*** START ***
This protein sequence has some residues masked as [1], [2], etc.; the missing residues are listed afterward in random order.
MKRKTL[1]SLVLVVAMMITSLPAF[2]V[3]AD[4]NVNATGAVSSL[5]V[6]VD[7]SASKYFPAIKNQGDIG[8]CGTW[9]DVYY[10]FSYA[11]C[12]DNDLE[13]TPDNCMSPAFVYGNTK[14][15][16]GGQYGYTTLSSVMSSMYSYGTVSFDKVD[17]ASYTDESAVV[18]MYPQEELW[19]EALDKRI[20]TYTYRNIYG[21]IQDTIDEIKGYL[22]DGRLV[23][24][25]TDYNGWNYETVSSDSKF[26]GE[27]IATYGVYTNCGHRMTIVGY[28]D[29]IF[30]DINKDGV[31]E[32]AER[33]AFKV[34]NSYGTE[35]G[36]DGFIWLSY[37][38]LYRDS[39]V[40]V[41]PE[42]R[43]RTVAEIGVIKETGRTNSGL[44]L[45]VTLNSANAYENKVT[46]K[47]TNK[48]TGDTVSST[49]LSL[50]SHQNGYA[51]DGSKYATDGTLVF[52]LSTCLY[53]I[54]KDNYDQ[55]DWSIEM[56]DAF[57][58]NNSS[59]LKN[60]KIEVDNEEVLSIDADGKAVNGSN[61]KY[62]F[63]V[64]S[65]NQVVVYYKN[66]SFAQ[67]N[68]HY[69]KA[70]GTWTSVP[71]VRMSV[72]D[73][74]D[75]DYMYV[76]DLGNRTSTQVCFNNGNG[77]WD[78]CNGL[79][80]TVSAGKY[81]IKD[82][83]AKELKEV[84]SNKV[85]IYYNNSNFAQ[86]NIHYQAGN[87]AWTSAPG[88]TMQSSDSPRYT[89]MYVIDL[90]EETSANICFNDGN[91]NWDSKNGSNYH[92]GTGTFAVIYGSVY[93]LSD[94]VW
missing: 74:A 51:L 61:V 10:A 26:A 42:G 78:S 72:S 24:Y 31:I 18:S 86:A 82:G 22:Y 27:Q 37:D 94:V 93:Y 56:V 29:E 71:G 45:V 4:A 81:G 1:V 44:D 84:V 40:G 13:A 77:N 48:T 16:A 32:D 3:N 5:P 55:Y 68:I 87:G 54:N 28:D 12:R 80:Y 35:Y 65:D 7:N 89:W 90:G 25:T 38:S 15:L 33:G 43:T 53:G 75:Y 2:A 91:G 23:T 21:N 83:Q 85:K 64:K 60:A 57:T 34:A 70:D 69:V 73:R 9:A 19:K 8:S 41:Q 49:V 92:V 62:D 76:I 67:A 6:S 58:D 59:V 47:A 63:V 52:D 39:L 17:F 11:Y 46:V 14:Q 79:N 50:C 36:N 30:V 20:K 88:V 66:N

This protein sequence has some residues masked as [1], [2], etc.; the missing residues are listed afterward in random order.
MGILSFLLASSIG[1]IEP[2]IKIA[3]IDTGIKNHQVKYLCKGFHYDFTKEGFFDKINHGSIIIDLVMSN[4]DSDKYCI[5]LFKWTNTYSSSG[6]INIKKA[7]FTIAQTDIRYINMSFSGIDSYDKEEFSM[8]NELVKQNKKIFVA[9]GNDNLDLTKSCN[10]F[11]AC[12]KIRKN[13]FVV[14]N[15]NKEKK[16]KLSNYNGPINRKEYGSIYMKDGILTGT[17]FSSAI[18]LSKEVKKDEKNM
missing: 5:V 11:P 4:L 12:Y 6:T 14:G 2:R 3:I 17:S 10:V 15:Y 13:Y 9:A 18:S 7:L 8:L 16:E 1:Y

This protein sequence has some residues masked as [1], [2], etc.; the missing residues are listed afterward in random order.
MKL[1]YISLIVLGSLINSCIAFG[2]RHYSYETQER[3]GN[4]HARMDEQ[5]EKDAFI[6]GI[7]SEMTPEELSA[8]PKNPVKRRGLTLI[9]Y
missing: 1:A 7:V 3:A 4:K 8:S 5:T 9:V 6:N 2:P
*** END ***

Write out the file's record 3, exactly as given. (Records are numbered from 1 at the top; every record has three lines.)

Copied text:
This protein sequence has some residues masked as [1], [2], etc.; the missing residues are listed afterward in random order.
MKL[1]YISLIVLGSLINSCIAFG[2]RHYSYETQER[3]GN[4]HARMDEQ[5]EKDAFI[6]GI[7]SEMTPEELSA[8]PKNPVKRRGLTLI[9]Y
missing: 1:A 7:V 3:A 4:K 8:S 5:T 9:V 6:N 2:P